Sunglasses are important. Most people would launch the discussion as the issue of sun exposure comes up by asking about skin and melanoma, which you can never be too cautious about. After all, in the US, last year, about 100,000 individuals are diagnosed with invasive skin melanoma.  The ultraviolet rays coming from the sun, however, have put your eyesight at serious risk and it is important to raise additional consciousness.
A 2014 study sponsored by the National Institutes of Health revealed that Ultraviolet light can cause damage to the lenses of your eyes. Over sufficient time and dosage, this UV injury can cause a person’s eyesight to be compromised and increase the occurrence of cataracts that can contribute over time to disability and blindness.
However, according to Dr. Rebecca Taylor, an ophthalmologist based out of Nashville who is also a spokesperson for the American Academy of Ophthalmology, “UV radiation, which is invisible to the naked eye, travels through and damages fragile tissues inside without proper shielding.” The retina, found at the back of the eyes, has an extremely sensitive region called the macula in the middle. “If the retina is a target just behind the pupil, the macula is the bull’s eye of the retina,” she says. “The macula is squarely struck like a laser by light hitting the eye.”
Even worse, there is more evidence that UV exposure to radiation raises the risk of macular degeneration, which is perhaps the main cause of age-related blindness. In addition to a normal and short-term eye infection known as “welder’s burn,” or photokeratitis, which is like a sunburn of the eyes, eye cancer has often been associated with prolonged sun exposure. Welder’s burn can result in significant areas in the eyes where you have bad vision or even blindness, but in most cases, these effects are only transient and do not cause permanent harm.
In addition, depending on the environment and time of day you are exposed to the sun, damage from UV light is unique. Windshields, water, and snow appear to reflect light, further straining the vision. “According to Dr. C. Stephen Foster, who serves as an ophthalmology professor at Harvard Medical School, spending time on a boat, lake, or on the open sea, running in the winter, or traveling when it is especially sunny outside” can essentially be like having a double dose of UV radiation. Altitude is another crucial factor to remember since UV light is greater at height, which also brings a higher chance of injury without a person wearing the appropriate eyewear.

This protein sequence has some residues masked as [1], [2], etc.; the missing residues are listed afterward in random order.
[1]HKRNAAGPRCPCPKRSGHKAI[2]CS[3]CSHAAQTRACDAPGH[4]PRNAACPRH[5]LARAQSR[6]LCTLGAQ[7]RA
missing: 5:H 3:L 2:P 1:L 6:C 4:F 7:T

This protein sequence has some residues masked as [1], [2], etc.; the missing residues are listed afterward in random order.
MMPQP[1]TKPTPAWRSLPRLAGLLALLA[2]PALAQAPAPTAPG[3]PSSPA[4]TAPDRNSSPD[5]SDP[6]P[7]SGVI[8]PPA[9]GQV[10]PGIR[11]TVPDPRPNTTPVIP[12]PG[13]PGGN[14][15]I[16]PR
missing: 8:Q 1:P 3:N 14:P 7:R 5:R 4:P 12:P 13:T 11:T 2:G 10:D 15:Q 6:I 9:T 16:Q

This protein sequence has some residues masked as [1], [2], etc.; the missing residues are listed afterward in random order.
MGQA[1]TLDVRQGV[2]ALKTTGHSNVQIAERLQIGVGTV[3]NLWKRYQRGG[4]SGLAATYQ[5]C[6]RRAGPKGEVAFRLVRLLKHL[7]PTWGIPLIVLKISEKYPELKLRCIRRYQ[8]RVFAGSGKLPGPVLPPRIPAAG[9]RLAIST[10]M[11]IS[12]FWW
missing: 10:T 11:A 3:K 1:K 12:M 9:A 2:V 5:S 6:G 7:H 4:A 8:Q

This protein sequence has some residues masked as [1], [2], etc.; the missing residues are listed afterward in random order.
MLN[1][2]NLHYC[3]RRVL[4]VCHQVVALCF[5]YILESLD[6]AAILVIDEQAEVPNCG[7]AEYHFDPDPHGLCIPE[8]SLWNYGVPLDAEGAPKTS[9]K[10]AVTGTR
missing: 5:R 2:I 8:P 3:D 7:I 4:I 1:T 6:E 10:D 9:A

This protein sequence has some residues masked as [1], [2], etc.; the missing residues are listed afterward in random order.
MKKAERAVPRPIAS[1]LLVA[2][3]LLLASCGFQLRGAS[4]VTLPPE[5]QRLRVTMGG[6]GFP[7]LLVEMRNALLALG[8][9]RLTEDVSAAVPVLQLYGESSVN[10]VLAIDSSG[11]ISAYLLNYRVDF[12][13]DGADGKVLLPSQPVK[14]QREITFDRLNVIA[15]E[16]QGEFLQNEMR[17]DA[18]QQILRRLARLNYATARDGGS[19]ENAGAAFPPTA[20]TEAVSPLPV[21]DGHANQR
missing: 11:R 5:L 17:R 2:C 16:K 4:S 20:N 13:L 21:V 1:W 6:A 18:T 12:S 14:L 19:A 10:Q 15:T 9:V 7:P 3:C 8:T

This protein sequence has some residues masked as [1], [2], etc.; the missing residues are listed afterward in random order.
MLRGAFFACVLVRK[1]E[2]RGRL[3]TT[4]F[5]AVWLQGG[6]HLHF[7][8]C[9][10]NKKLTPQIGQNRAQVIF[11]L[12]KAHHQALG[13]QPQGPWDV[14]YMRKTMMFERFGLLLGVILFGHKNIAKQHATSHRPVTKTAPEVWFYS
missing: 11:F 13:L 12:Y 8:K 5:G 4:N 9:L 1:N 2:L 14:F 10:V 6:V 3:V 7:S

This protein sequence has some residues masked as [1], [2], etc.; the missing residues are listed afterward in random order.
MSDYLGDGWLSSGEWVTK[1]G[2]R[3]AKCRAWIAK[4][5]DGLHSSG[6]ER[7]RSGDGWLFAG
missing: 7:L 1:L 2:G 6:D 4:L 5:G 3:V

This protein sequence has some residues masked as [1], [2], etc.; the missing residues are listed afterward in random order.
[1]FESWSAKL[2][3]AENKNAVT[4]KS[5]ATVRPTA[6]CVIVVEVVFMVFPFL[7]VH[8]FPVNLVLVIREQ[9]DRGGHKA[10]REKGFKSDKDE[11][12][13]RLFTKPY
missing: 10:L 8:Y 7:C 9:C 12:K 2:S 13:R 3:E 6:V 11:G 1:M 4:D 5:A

That being said, all the dangers can be essentially minimized by something as basic as a pair of sunglasses. However, be cautious, for not all brands have the same protection. It doesn’t matter whether the colors are a particular color or how dark they are, according to Taylor. “Sunglasses that can block between 99 percent and 100 percent of UVB and UVA rays should always be issued.”
The price is another thing people put so much emphasis on. The fact of the matter is that even inexpensive sunglasses from department stores will cover your eyes, but they must have a sticker that states the rate of UV security. Lastly, “polarization has little to do with ultraviolet safety,” according to Taylor.
Lens size clearly makes a major difference. “You get more coverage with a larger lens,” she says. “Thin, circular glasses inspired by the ones Lennon wore let a lot of light from any direction.” This argument is backed by research. In 2018, researchers from Switzerland published a study showing that compared to larger shade versions, smaller sunglasses make more UV light. In addition, goggles with special protection have removed the most dangerous rays.
Unsurprisingly, sunglasses can not always be worn. Sometimes, according to some published research, wearing them can interact with photoreceptors in your eyes that help build a circadian clock that controls your appetite, sleep, and other vital bodily functions.  Other studies  have shown that having sufficiently bright light in the morning is necessary for a successful night’s rest. So, if you want to sleep tight come nighttime, slipping on your shades first thing in the morning might not be such a smart idea.
Dr. Foster urges individuals to try to keep off wearing shades before 10 a.m. The light you receive from the morning sun, under normal conditions, is not bright enough to cause major health threats or harm your skin. According to him, it is easier to let the morning light change the “natural clock” of your body.
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